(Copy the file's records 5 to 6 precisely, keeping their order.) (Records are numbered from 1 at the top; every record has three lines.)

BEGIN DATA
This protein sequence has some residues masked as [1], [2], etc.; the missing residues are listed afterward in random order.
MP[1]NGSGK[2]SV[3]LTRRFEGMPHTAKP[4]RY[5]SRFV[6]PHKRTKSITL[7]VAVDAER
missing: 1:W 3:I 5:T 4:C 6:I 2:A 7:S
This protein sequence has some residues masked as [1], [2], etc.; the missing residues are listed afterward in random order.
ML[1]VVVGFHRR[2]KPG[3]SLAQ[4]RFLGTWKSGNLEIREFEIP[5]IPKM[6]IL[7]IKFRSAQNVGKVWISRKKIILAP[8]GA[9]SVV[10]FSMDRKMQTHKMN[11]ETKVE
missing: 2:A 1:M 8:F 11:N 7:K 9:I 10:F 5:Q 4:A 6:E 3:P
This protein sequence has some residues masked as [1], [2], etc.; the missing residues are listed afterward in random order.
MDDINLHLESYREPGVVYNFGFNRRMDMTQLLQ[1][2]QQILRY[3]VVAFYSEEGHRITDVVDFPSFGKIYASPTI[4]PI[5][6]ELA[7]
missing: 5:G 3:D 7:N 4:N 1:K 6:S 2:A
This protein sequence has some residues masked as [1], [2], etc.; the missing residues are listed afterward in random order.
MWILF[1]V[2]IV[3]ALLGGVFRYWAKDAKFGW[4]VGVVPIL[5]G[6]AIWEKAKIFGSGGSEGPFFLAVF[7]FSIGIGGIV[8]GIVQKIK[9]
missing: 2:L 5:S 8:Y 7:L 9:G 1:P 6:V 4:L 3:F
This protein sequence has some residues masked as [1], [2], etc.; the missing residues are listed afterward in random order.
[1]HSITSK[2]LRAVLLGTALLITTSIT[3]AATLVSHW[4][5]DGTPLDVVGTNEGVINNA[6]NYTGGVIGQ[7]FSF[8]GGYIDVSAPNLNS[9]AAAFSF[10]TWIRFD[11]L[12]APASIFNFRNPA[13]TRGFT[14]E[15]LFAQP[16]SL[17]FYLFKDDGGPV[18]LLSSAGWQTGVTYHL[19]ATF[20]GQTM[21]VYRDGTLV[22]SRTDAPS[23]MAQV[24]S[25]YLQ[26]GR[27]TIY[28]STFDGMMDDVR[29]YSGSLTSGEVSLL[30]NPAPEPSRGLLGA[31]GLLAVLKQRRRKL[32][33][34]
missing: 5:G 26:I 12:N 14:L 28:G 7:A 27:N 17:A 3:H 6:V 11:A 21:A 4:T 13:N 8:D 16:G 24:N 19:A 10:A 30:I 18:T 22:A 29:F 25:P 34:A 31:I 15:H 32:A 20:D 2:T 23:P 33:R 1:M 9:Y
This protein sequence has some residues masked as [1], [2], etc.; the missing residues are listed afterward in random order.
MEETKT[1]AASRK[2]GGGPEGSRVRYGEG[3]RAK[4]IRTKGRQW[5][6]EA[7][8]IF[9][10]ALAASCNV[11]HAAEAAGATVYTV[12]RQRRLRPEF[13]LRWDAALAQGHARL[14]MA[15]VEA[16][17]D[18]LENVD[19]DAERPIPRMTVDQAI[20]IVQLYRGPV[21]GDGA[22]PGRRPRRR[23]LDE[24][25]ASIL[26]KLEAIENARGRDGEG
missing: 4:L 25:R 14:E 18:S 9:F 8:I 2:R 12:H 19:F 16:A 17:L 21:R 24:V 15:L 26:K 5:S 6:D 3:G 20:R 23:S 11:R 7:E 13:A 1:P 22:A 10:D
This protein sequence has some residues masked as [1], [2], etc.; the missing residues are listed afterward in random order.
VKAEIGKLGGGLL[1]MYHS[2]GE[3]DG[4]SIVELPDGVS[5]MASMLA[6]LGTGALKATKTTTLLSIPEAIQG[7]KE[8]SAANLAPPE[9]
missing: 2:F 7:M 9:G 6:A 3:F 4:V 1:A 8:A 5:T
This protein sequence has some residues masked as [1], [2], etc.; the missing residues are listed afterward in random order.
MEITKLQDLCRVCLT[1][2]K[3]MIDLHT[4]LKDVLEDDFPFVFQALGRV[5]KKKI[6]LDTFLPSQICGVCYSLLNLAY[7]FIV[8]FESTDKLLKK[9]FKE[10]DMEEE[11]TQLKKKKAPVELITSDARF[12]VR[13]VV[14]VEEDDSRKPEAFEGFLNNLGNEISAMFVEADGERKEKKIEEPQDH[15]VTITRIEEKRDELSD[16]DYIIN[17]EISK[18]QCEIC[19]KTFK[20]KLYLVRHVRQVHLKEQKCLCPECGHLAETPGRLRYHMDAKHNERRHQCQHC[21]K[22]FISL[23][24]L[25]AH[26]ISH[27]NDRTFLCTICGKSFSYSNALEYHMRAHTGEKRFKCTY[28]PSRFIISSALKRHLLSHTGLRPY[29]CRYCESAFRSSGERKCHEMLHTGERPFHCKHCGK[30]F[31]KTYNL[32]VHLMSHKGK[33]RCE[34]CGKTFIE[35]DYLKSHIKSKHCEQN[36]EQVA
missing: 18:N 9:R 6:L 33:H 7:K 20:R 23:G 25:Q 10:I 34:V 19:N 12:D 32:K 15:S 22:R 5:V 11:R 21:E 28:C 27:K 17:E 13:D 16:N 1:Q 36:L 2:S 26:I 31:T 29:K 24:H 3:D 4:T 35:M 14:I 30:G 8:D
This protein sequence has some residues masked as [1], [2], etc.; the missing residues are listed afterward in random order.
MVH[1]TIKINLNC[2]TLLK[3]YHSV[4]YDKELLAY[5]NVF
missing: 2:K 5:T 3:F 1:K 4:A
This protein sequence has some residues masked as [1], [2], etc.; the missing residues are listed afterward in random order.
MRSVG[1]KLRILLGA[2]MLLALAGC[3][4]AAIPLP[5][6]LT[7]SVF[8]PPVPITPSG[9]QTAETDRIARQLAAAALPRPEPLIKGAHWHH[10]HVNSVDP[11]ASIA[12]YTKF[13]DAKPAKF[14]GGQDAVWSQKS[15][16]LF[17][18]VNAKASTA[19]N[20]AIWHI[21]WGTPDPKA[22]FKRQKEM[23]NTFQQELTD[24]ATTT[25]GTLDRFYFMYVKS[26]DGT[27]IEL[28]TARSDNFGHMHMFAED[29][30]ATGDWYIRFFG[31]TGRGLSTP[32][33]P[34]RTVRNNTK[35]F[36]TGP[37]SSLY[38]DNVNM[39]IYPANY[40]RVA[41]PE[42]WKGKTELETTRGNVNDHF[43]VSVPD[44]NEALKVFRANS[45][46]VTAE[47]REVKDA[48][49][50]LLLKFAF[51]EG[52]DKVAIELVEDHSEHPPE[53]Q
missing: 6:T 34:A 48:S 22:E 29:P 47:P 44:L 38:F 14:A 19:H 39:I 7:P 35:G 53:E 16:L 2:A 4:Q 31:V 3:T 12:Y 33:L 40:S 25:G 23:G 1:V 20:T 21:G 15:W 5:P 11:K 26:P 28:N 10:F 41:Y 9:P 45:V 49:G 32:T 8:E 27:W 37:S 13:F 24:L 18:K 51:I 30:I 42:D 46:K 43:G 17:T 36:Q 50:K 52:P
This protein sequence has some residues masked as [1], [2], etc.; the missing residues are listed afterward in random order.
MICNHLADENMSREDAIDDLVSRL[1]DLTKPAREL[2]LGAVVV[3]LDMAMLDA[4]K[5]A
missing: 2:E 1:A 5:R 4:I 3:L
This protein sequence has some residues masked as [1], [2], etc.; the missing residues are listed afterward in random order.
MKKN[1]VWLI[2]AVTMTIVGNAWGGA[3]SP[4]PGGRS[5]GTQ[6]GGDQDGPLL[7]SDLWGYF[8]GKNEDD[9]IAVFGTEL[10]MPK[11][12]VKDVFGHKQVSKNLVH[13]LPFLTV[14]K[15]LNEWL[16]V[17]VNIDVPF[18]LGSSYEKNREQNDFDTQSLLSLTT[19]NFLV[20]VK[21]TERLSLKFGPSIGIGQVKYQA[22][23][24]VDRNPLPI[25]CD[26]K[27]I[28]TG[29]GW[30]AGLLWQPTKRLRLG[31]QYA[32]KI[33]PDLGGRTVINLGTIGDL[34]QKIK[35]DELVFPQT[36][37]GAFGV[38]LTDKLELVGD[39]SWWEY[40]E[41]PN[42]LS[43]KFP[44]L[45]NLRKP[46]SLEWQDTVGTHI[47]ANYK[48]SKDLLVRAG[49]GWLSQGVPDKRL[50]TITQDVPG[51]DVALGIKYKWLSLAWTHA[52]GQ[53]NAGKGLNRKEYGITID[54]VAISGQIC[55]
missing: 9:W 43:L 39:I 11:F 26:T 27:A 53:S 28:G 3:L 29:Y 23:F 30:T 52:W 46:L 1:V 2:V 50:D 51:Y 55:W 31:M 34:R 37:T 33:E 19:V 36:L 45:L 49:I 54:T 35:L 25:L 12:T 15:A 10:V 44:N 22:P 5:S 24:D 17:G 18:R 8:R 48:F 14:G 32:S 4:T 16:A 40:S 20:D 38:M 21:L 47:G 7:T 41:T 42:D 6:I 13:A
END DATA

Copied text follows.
This protein sequence has some residues masked as [1], [2], etc.; the missing residues are listed afterward in random order.
[1]HSITSK[2]LRAVLLGTALLITTSIT[3]AATLVSHW[4][5]DGTPLDVVGTNEGVINNA[6]NYTGGVIGQ[7]FSF[8]GGYIDVSAPNLNS[9]AAAFSF[10]TWIRFD[11]L[12]APASIFNFRNPA[13]TRGFT[14]E[15]LFAQP[16]SL[17]FYLFKDDGGPV[18]LLSSAGWQTGVTYHL[19]ATF[20]GQTM[21]VYRDGTLV[22]SRTDAPS[23]MAQV[24]S[25]YLQ[26]GR[27]TIY[28]STFDGMMDDVR[29]YSGSLTSGEVSLL[30]NPAPEPSRGLLGA[31]GLLAVLKQRRRKL[32][33][34]
missing: 5:G 26:I 12:N 14:L 28:G 7:A 27:N 17:A 3:H 6:V 11:A 21:A 4:T 13:N 8:D 16:G 24:N 19:A 10:A 30:I 18:T 22:A 29:F 25:P 34:A 31:I 15:H 32:A 20:D 2:T 23:P 33:R 1:M 9:Y
This protein sequence has some residues masked as [1], [2], etc.; the missing residues are listed afterward in random order.
MEETKT[1]AASRK[2]GGGPEGSRVRYGEG[3]RAK[4]IRTKGRQW[5][6]EA[7][8]IF[9][10]ALAASCNV[11]HAAEAAGATVYTV[12]RQRRLRPEF[13]LRWDAALAQGHARL[14]MA[15]VEA[16][17]D[18]LENVD[19]DAERPIPRMTVDQAI[20]IVQLYRGPV[21]GDGA[22]PGRRPRRR[23]LDE[24][25]ASIL[26]KLEAIENARGRDGEG
missing: 4:L 25:R 14:E 18:S 9:F 8:I 2:R 12:H 19:F 16:A 17:L 21:R 24:V 15:L 26:K 5:S 6:D 3:G 20:R 23:S 11:R 7:E 13:A 1:P 22:A 10:D